I Thought He Came With You is Robert Ellison’s blog about software, marketing, politics, photography and time lapse.

Carr is Wrong: Costolo is Wrong: Wikipedia’s SOPA Blackout is a Great Idea

Updated on Thursday, November 12, 2015

I was very happy to see TechCrunch 2.0 launch today as Pando.

Much less happy with Paul Carr’s applause of Dick Costolo’s tweet that Wikipedia's support of Internet Blackout Day is “…just silly. Closing a global business in reaction to single-issue national politics is foolish”.

Possibly a smart position for Twitter. It would be expensive to shut down for a day, and it’s hard to infringe copyright in 140 characters so of the many sites that depend on user generated content Twitter could very well be the least likely to fall foul of SOPA/PIPA.

Carr says:

And, you know what? He’s right. Whatever your stance on SOPA, closing down a global business to protest an American law is foolish.

It happens to be an American law that seeks to unplug foreign sites from the Internet, even if they’re not breaking any local laws. And then:

Arguing that a one-day closure reminds everyone of the importance of net freedom is like burning down one church to underscore the importance of the First Amendment for all of the others.

Really? Nobody is burning down anything. But if there was a potential law that allowed churches to be repossessed, say on the basis of claims of false scripture from other religions, without requiring a trial and say with a specific exemption that no legal challenge could be brought against any repossession made in ‘good faith’ compliance with the law then it might be worth it for a church or two to self-immolate.

And then:

The trouble with taking a political stance on one issue is that your silence on every issue becomes a stance.

There’s a difference between fighting an existential threat and throwing in the towel on neutrality. I’m very glad to see Wikipedia join the blackout.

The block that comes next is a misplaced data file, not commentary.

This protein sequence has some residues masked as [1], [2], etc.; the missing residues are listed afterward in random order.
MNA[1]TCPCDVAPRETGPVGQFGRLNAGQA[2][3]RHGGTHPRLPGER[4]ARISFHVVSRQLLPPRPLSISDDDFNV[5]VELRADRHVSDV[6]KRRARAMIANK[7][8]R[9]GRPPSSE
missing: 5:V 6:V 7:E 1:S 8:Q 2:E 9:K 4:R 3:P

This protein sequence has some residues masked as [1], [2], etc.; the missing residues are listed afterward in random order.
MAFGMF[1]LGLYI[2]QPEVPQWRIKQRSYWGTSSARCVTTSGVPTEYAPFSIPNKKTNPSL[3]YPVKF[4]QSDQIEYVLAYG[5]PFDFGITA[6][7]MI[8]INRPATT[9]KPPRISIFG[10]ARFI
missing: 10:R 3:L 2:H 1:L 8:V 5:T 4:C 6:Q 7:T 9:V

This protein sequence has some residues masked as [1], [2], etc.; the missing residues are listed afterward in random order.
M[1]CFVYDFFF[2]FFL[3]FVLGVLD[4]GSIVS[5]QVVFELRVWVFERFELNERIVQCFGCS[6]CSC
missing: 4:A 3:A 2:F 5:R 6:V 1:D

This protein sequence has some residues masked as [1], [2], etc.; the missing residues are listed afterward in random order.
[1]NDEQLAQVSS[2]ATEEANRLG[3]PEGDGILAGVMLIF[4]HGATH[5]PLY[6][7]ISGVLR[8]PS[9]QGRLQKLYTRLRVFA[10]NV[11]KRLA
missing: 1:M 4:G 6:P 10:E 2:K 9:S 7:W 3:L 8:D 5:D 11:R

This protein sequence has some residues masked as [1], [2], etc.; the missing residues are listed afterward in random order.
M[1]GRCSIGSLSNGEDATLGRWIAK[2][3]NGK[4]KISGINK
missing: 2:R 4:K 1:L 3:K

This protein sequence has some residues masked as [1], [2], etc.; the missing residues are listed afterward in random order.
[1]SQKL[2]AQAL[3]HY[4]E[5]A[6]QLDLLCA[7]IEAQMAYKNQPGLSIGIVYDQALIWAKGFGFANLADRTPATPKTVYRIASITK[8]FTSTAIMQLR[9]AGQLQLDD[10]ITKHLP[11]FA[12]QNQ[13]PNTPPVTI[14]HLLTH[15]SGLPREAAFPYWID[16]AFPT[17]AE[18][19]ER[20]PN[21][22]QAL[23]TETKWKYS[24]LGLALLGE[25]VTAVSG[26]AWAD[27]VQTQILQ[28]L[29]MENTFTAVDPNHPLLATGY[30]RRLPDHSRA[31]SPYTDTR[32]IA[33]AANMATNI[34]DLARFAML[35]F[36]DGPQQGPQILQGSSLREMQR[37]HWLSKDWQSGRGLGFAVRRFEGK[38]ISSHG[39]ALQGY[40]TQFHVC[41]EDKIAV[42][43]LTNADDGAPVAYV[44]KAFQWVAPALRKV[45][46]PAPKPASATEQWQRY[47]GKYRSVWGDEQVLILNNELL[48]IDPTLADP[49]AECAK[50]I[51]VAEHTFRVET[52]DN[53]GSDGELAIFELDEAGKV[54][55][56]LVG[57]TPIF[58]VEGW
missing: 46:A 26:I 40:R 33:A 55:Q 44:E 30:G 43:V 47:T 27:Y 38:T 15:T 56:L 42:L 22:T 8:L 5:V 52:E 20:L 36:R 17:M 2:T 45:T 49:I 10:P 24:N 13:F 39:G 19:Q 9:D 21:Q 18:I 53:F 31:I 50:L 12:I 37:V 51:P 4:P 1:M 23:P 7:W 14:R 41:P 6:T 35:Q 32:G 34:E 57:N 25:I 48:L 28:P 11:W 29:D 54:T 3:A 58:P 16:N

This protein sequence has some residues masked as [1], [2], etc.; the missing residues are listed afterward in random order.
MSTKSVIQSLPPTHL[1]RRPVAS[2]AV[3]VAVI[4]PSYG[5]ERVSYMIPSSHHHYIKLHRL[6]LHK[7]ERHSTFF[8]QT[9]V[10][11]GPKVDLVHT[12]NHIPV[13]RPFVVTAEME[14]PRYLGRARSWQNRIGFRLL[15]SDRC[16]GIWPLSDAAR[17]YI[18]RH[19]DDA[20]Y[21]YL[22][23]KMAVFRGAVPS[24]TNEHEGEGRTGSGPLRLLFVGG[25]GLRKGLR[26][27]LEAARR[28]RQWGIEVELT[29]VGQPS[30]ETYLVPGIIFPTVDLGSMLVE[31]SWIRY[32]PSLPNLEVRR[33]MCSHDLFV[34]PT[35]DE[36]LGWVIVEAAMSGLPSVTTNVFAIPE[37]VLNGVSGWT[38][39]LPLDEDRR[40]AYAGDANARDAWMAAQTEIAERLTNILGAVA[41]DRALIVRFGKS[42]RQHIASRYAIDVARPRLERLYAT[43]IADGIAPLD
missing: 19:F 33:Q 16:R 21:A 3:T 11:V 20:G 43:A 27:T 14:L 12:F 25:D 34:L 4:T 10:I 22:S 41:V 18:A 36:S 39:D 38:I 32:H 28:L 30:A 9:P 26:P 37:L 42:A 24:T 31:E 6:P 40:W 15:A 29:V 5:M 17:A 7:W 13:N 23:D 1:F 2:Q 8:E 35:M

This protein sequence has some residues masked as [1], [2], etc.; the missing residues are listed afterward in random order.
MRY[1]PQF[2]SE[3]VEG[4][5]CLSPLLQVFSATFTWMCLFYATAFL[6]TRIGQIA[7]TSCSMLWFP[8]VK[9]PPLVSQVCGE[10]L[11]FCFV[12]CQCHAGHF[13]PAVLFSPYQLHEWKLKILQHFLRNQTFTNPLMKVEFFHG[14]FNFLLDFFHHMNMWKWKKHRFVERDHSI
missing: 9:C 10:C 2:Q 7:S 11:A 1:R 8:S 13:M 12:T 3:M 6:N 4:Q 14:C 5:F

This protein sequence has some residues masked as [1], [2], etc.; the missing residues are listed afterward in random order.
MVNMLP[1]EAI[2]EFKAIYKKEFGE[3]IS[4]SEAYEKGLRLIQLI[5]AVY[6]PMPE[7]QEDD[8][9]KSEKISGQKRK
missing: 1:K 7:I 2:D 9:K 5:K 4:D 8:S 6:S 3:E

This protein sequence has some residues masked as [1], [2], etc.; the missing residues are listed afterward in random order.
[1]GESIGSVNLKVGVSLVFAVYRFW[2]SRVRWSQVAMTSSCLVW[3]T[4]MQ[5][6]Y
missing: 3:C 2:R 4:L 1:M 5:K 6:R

Yet more on breaking the Internet

Updated on Thursday, November 12, 2015

January 18th is Internet blackout day to protest against SOPA and PIPA. As I'm writing this post 6,988,056,464 people still don't read ITHCWY, so I'm taking part by blacking out my software site, catfood.net, which gets substantially more traffic.  

More on breaking the Internet

Updated on Thursday, November 12, 2015

I finally got round to actually reading SOPA and PIPA

I make my living from intellectual property, it's my hobby as well. I also used to work at Macrovision, at the time the leading anti-piracy company for Hollywood, software, music and games. I understand the sentiment behind the legislation and agree that theft of IP causes real harm. I'd love to see the pirate sites vaporized. But not at the expense of undermining the fundamental architecture of the Internet. 

The most controversial penalties are removing sites from search results and DNS combined with a shield from prosecution for sites that comply with requests voluntarily or even preemptively. 

It's an insidious infrastructure tax comparable to requiring the phone company from removing you from their directory and taxi drivers to shrug their shoulders and pretend they don't know where you live. It also inverts the DMCA approach of holding sites harmless provided that they respond to take down notices.

Worse still, the legislation would make it illegal to provide a product or service that circumvents these penalties. Because the proposed remedy to piracy is censoring the Internet this equates to making anti-censorship software illegal. 

It's not even like mucking with DNS will be effective. People who want to steal movies will still be able to find them. These are bad laws. Sign a petition and contact your congresspeople to help put the brakes on.

This brings me to a piece on KQED where Rick Cotton from NBC says: "But these new forms of distribution that all of the content providers are embracing cannot compete against stolen, cannot compete against free.

Which sounds like bad news for a company in the business of competing with free. Luckily this isn't true. People happily pay for speed, quality, convenience, features, support, kudos, reputation, collection. Yes, some people will never pay. It's not worth the decreasing returns to go after them both to your company and as with SOPA/PIPA to society as a whole. 

Instead of having Congress censor search results for you grow a pair and use some SEO. Fill the search engines with legitimate ways to access your content. Invent new windows. Treat piracy as market research for unmet needs. 

How about a streaming service for parents who can't get to the cinema that often? I'd happily pay a premium - two tickets, parking, popcorn equivalent - and it's money you're not getting now while I have to wait for a film to eventually show up on Netflix. 

Release raw footage for an episode every season and have a competition for who can cut together the best episode. Embrace the Internet rather than fighting it. 

Don't spend your time and energy and money on SOPA/PIPA and other attempts to fight a battle that can't be won.